It’s unfortunate, really, because the rest of the movie is pretty great. Maud Adams’ character is one of my favorites. She’s a fantastic actress who is able to transcend the Bond-Girl-Window-Dressing curse and actually give a compelling, multilayered performance. She reminds me of a film-noir character, the tragic lover of a high profile assassin who reaches out to the secret agent to sever her brutal attachment to the jealous man, only to succumb to his rage and lose all hope of a happy future free of his influence. Although she’s a kept woman much in the same way Solitaire from Live and Let Die was, she seems much more compelling. She’s strong, even though she’s miserable, and she actively tries to undo the web she’s become entangled in. I just love her. There’s nothing silly or shallow about her. She’s beautiful in a classy manner, and hints at a later time when Bond will feature more strong female characters. My only criticism, I suppose, would be that the real tragedy of her story is lost amidst the intense goofiness of the rest of the movie. But it’s all good. We will get to see Maud Adams again in 11 years when she returns as the enigmatic Octopussy!

Talking of Bond girls, this movie also features one of my least favorite Bond girls, Mary Goodnight. I have nothing against actress Britt Ekland, but her character is written to be so inept and silly and obvious, and irritating that she’s not even very good at being window dressing. She’s just grating. Even Bond seems to be annoyed by her most of the time. In the explosive finale, a passing cloud proves to be more useful than Goodnight when Bond is trapped by a laser. I get the feeling she exists just so Bond has someone to end up with at the end, even though it would have been infinitely better if some ridiculous plot device had Saida, the strange Lebanese bellydancer from early in the film, swoop in, push Goodnight over the side of the boat, and make some weird face while the end credits rolled.

It’s sad that this movie ended up being such a disaster (it did OK at the box office, but didn’t perform as strongly as the earlier entries), because it’s one of my favorite Christopher Lee roles (and that’s saying something, because this fellow has been a Sith lord, the vampire Dracula, Alice’s Jabberwocky, and the turncoat wizard Saruman). Plus, I heard recently that he records heavy metal albums. It’s no surprise that his performance is one of the redeeming factors of this movie. If one could just edit out the silly second act, the result would be too short to be a satisfying movie, but at least it would work better in the long run. But the movie’s not a total loss. Watch it for what it is, and appreciate Adams’ and Lee’s performances, and then move on to the next one.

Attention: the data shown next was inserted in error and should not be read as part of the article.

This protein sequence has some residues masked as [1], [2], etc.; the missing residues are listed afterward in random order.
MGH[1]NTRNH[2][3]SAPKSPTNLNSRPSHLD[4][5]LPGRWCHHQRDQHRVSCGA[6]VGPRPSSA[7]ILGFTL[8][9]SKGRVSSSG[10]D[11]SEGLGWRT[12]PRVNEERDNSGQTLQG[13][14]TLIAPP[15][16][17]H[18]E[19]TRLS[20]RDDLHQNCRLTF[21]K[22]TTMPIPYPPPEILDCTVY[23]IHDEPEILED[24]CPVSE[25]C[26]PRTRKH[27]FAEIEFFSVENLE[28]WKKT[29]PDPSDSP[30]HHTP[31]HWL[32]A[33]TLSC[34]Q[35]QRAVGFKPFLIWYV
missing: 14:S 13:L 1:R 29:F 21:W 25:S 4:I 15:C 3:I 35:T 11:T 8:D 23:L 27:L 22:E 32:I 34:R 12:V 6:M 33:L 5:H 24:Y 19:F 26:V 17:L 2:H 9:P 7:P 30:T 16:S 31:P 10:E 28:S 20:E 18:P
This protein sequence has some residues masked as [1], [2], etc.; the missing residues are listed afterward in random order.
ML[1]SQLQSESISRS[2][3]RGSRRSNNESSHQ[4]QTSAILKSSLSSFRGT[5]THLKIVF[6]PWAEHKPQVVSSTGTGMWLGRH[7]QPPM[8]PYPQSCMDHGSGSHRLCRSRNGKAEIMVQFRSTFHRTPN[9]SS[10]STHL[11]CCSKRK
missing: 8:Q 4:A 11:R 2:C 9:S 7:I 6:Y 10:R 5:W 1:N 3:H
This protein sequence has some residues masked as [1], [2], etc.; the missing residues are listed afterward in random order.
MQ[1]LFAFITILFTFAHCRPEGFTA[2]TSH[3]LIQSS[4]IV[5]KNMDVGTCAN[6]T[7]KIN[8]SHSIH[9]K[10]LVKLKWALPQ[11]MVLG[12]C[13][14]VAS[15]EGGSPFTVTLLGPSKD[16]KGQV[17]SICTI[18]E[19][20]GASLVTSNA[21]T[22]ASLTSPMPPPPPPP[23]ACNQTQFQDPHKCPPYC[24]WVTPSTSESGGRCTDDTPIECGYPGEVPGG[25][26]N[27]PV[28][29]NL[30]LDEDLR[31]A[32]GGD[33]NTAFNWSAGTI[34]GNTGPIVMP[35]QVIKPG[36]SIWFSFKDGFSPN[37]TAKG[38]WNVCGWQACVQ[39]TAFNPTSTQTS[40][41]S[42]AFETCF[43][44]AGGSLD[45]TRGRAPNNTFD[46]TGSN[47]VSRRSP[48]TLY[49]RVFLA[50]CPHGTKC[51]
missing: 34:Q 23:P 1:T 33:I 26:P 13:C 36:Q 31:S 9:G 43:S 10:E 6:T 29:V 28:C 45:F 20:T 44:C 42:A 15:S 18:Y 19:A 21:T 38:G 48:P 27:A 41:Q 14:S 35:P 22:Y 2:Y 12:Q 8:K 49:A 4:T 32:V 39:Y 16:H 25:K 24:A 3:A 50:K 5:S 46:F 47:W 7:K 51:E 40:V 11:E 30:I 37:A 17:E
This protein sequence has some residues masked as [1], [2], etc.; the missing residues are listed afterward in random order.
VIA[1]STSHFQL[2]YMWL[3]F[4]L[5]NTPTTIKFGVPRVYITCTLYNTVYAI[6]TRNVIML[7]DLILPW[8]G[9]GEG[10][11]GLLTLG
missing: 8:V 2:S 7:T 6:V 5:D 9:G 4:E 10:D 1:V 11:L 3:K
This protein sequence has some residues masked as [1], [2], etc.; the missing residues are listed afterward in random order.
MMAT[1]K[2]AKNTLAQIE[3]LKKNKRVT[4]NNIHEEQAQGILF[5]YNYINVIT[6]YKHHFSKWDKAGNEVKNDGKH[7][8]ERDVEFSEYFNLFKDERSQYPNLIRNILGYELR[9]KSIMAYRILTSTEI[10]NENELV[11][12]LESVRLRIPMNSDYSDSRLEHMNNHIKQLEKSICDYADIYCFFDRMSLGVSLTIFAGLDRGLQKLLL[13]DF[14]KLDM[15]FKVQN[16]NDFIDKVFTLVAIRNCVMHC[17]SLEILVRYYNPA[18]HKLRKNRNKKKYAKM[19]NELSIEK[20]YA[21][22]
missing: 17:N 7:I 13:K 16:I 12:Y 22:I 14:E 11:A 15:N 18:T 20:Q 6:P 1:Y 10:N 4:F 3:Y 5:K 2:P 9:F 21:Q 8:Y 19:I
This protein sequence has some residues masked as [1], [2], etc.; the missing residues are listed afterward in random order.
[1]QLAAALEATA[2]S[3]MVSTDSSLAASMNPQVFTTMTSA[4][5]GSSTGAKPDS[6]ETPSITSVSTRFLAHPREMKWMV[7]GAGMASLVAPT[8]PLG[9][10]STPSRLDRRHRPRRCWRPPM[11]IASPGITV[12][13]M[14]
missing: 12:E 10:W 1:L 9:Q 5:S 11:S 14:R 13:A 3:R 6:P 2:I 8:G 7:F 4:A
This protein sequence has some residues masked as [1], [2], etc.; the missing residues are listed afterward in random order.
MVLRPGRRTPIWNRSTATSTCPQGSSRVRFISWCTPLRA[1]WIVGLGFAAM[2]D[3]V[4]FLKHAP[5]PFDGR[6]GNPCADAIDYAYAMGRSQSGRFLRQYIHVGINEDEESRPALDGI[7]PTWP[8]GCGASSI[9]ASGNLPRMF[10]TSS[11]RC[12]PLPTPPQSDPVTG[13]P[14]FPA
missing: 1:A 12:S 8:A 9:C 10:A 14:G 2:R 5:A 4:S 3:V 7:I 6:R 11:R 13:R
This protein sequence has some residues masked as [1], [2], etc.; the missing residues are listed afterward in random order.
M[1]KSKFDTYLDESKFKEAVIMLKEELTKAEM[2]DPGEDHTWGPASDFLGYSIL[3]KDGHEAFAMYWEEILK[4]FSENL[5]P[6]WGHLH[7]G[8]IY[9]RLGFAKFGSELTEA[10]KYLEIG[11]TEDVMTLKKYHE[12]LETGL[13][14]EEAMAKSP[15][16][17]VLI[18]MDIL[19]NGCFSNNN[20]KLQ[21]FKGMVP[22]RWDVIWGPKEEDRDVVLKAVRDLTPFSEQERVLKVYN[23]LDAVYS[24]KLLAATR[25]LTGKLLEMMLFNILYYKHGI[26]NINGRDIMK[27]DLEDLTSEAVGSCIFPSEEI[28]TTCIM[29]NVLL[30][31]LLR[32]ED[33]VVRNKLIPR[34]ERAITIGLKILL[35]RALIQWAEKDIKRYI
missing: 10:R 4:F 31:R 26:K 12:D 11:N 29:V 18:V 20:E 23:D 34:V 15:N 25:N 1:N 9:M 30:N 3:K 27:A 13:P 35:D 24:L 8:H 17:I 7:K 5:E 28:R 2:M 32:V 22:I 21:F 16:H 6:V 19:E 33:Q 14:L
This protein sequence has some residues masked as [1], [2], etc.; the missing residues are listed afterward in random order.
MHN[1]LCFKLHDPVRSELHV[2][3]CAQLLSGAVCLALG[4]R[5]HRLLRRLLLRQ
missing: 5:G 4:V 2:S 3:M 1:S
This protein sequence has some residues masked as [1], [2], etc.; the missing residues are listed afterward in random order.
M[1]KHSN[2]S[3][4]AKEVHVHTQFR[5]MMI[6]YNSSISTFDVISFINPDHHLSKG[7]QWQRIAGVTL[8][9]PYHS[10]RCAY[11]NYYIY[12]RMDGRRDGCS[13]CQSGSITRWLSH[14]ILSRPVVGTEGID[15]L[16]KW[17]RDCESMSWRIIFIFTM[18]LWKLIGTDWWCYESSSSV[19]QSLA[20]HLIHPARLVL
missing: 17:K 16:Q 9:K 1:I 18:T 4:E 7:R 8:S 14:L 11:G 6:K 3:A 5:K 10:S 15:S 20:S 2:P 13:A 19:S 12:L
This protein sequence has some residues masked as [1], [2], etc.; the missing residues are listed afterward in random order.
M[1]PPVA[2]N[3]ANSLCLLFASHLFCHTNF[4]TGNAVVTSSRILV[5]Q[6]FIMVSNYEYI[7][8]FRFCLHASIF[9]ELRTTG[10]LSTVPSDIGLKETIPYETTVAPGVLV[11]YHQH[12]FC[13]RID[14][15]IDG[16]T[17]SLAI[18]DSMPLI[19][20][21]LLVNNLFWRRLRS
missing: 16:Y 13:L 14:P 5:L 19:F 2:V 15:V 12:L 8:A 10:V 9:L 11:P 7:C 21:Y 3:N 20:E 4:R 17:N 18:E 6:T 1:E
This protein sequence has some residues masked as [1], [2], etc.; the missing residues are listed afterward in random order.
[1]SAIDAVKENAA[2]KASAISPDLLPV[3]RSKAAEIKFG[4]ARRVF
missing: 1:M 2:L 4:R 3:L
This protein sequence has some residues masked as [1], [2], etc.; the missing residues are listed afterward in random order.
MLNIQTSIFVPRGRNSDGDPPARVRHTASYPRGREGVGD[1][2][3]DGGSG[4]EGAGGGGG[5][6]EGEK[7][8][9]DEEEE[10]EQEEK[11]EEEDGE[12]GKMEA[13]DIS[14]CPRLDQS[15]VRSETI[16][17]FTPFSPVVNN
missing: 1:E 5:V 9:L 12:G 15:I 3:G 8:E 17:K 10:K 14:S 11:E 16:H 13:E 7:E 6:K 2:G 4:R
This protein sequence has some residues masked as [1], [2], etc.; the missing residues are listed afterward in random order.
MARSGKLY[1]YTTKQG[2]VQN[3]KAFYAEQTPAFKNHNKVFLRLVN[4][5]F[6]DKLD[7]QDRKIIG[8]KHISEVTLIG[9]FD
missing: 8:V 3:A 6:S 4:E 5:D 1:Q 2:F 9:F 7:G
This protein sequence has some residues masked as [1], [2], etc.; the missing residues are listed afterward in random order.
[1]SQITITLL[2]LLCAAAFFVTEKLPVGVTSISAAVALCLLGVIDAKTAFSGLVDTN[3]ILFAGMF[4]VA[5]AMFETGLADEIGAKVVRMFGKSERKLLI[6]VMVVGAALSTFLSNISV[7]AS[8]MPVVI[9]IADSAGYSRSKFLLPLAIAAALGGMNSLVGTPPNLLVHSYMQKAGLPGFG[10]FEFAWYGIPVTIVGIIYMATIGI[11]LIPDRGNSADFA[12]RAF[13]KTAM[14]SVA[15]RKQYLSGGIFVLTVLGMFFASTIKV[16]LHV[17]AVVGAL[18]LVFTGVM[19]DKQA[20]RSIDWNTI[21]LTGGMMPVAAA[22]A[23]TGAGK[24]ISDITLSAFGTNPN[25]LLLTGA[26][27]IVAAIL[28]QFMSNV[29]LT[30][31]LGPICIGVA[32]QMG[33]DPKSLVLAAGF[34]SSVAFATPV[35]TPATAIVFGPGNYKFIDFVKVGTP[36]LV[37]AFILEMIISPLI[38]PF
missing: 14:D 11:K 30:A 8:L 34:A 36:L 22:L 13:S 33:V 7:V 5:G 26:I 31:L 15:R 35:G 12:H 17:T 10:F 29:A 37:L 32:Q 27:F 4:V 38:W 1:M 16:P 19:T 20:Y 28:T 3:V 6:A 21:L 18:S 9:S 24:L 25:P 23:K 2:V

Random Observations
-Why is Bond attacked in Beirut? Were they Scaramanga’s men trying to keep him from getting a hold of the golden bullet? The fight’s a good one, but I have no idea why it happens.
-Chew Mee, the naked girl in Hai Fat’s pool… I don’t even need to say anything else.
-M, Q, and Moneypenny all seem very angry in this one…
-Scaramanga strikes me as way too classy a gent to frequent the Bottoms Up Club
-Ugh, Sheriff J. W. Pepper is back… “You’re that secret agent! That English secret agent from England!”
-The flippy car jump is pretty cool, but I could have done without the cartoonish whoooooop! sound effect
-“His junk is moored around the corner.” *immature giggle*
-Do I even need to say that Bond ends the movie in a boat?

Join me next week! I’ll be taking a break from the James Bond Overdose series to do a post about director Wes Anderson whose movies everyone in the universe keep recommending to me. I’m pretty excited. James Bond Overdose will continue the following week after that with The Spy who Loved Me.